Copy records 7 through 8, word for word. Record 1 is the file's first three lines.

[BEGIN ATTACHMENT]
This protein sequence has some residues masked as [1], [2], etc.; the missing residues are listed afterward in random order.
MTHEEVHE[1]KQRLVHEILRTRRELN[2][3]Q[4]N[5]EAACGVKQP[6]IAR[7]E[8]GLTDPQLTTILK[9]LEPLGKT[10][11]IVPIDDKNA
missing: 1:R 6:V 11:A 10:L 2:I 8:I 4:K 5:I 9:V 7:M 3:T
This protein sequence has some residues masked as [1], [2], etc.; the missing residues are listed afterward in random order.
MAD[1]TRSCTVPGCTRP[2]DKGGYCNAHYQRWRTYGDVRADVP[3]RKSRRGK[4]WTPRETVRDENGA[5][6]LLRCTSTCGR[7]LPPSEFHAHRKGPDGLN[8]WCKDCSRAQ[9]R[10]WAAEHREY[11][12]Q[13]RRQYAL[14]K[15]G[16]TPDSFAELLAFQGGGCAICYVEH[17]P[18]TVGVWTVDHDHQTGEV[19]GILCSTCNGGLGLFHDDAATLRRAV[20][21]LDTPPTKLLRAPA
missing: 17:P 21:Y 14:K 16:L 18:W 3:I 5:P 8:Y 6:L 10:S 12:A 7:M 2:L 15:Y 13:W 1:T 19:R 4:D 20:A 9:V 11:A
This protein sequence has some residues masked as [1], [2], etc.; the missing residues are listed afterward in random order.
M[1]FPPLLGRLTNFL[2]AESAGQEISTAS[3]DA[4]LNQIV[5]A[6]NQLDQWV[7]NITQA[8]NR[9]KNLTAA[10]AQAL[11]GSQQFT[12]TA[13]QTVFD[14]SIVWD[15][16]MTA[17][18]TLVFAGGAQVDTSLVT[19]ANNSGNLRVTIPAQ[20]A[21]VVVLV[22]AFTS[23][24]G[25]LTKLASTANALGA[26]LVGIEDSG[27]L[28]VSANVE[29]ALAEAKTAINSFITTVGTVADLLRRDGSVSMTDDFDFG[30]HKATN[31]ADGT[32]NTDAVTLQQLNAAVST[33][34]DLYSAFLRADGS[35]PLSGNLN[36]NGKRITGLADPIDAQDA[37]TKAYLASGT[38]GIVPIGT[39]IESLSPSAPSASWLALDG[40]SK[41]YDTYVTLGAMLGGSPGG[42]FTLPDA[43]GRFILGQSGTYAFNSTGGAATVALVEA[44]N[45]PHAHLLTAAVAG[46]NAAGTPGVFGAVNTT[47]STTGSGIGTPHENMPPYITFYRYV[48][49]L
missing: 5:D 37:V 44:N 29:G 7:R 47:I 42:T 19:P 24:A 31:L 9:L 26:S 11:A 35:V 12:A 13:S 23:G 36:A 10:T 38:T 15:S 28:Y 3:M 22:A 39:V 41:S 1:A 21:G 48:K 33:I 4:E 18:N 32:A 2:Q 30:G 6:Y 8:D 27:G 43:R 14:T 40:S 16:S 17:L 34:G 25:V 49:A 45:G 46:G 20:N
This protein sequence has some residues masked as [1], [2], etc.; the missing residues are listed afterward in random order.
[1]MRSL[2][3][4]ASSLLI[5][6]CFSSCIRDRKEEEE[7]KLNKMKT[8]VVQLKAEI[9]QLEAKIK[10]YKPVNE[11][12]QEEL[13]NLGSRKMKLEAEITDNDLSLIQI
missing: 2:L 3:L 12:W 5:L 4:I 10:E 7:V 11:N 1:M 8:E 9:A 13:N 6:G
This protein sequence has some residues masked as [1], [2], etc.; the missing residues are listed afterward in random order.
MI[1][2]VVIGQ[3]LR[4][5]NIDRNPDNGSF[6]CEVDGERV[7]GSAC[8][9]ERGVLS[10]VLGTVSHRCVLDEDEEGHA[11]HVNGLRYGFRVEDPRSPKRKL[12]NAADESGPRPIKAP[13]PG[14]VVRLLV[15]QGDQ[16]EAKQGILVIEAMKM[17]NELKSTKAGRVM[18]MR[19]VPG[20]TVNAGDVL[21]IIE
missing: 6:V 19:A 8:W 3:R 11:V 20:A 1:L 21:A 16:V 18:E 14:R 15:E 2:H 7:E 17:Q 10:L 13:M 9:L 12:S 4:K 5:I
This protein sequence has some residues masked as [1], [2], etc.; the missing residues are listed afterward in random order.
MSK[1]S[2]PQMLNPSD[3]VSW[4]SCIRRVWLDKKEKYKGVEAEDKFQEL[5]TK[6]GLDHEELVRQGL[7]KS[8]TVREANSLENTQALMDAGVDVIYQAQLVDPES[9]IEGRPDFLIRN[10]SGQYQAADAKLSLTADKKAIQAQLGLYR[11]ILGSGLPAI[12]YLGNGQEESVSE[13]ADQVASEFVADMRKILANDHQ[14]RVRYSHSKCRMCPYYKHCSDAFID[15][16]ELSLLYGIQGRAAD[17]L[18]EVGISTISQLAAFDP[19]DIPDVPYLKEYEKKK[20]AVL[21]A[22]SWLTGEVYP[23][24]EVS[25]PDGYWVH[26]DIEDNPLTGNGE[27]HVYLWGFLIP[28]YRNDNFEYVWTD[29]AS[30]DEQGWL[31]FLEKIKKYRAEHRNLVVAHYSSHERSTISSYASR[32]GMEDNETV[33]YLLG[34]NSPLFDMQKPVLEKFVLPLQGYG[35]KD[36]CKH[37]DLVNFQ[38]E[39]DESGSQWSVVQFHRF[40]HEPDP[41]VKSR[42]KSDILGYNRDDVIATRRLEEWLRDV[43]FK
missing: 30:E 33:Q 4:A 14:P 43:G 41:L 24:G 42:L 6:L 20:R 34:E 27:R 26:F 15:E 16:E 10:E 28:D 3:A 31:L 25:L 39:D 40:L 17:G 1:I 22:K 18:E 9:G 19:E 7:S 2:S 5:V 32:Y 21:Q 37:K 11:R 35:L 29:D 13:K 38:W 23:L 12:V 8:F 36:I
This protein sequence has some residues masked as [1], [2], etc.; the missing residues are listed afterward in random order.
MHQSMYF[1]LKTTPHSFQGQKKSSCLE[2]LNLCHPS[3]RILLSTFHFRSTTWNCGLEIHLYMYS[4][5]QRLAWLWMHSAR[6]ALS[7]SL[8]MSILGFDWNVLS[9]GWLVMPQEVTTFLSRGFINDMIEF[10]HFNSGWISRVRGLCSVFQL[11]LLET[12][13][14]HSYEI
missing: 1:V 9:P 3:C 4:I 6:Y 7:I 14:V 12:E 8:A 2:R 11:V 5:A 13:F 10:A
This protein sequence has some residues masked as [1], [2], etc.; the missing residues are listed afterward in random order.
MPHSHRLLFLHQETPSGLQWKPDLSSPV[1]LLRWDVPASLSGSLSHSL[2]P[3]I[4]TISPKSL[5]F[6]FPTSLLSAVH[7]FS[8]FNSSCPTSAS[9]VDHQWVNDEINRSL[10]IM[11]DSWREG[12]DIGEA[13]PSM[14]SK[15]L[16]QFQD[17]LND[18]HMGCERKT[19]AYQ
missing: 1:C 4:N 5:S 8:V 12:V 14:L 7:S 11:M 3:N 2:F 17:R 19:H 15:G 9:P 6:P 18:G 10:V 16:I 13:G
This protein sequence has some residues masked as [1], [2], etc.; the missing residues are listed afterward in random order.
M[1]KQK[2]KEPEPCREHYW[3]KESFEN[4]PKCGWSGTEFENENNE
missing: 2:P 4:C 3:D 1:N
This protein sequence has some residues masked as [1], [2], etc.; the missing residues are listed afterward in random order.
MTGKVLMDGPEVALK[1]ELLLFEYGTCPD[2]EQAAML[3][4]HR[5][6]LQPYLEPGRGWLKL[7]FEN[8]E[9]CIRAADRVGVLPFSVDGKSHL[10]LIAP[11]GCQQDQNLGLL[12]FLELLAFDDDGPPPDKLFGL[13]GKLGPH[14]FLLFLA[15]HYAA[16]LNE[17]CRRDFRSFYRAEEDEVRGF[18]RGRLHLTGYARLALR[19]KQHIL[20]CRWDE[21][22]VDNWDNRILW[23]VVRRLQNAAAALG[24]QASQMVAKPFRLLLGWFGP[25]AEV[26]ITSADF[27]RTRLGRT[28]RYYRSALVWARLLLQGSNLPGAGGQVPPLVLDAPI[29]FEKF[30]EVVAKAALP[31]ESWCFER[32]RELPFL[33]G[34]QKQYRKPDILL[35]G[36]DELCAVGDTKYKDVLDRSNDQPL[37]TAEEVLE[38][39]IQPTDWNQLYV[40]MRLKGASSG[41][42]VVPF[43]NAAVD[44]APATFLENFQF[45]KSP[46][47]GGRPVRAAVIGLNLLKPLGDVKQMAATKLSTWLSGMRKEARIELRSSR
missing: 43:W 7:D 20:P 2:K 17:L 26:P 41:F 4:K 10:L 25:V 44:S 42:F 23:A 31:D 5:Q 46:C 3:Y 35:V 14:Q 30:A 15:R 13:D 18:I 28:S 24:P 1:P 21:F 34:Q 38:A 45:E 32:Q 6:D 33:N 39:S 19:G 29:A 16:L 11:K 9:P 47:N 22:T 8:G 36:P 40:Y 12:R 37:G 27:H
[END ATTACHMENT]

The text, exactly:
This protein sequence has some residues masked as [1], [2], etc.; the missing residues are listed afterward in random order.
MHQSMYF[1]LKTTPHSFQGQKKSSCLE[2]LNLCHPS[3]RILLSTFHFRSTTWNCGLEIHLYMYS[4][5]QRLAWLWMHSAR[6]ALS[7]SL[8]MSILGFDWNVLS[9]GWLVMPQEVTTFLSRGFINDMIEF[10]HFNSGWISRVRGLCSVFQL[11]LLET[12][13][14]HSYEI
missing: 1:V 9:P 3:C 4:I 6:Y 7:I 14:V 12:E 8:A 2:R 11:V 5:A 13:F 10:A
This protein sequence has some residues masked as [1], [2], etc.; the missing residues are listed afterward in random order.
MPHSHRLLFLHQETPSGLQWKPDLSSPV[1]LLRWDVPASLSGSLSHSL[2]P[3]I[4]TISPKSL[5]F[6]FPTSLLSAVH[7]FS[8]FNSSCPTSAS[9]VDHQWVNDEINRSL[10]IM[11]DSWREG[12]DIGEA[13]PSM[14]SK[15]L[16]QFQD[17]LND[18]HMGCERKT[19]AYQ
missing: 1:C 4:N 5:S 8:V 12:V 14:L 7:S 11:M 3:N 2:F 17:R 19:H 15:G 9:P 6:P 18:G 10:V 16:I 13:G